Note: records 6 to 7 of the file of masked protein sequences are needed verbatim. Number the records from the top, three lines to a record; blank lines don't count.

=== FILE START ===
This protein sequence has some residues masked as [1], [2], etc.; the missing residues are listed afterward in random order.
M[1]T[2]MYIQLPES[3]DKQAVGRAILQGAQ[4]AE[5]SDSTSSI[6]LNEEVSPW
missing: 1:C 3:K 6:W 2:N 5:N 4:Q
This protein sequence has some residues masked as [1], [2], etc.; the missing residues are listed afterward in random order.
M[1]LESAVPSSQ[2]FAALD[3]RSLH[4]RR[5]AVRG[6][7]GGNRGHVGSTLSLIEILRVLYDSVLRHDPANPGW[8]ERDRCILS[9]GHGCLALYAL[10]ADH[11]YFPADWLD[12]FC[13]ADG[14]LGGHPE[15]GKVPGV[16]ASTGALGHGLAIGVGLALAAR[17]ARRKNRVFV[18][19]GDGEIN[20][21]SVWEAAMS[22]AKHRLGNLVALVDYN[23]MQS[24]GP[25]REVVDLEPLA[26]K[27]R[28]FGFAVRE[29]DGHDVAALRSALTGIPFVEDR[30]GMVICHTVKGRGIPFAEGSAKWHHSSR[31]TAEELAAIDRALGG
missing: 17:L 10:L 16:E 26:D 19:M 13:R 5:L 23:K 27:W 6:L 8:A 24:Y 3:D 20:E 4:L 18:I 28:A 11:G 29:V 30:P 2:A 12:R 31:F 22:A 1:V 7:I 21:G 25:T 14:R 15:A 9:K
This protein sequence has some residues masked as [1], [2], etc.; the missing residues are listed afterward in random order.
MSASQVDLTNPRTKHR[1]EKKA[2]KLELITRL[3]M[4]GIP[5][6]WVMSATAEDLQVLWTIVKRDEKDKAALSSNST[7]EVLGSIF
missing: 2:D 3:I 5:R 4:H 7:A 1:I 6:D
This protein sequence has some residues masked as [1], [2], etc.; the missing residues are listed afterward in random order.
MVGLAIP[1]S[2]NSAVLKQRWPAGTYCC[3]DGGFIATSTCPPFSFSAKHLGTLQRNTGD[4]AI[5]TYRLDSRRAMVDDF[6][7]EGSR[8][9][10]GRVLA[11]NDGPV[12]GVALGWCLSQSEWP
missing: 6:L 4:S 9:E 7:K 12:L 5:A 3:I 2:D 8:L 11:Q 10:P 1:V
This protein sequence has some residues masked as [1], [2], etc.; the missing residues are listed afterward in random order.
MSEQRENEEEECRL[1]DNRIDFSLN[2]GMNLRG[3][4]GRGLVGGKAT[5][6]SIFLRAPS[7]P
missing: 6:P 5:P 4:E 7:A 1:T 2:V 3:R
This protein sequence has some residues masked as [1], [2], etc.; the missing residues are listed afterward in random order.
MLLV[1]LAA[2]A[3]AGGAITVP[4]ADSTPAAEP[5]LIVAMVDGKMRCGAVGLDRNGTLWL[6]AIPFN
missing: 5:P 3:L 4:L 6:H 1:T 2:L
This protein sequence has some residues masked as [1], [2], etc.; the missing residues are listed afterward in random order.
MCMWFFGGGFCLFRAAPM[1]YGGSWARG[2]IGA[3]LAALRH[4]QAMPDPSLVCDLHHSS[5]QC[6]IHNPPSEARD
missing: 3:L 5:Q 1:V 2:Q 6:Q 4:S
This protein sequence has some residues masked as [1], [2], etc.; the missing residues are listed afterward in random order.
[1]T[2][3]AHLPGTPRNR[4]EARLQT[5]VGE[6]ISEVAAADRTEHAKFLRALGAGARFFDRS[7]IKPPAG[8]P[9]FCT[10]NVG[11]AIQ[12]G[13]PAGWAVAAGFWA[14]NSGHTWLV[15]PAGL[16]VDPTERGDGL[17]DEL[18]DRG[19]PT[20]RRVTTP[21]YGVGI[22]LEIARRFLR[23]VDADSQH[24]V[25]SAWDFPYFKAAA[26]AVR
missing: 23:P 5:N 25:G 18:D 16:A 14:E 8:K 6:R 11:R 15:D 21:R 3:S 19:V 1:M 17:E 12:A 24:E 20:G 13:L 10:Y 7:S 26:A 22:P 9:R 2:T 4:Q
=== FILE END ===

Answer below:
This protein sequence has some residues masked as [1], [2], etc.; the missing residues are listed afterward in random order.
MLLV[1]LAA[2]A[3]AGGAITVP[4]ADSTPAAEP[5]LIVAMVDGKMRCGAVGLDRNGTLWL[6]AIPFN
missing: 5:P 3:L 4:L 6:H 1:T 2:L
This protein sequence has some residues masked as [1], [2], etc.; the missing residues are listed afterward in random order.
MCMWFFGGGFCLFRAAPM[1]YGGSWARG[2]IGA[3]LAALRH[4]QAMPDPSLVCDLHHSS[5]QC[6]IHNPPSEARD
missing: 3:L 5:Q 1:V 2:Q 6:Q 4:S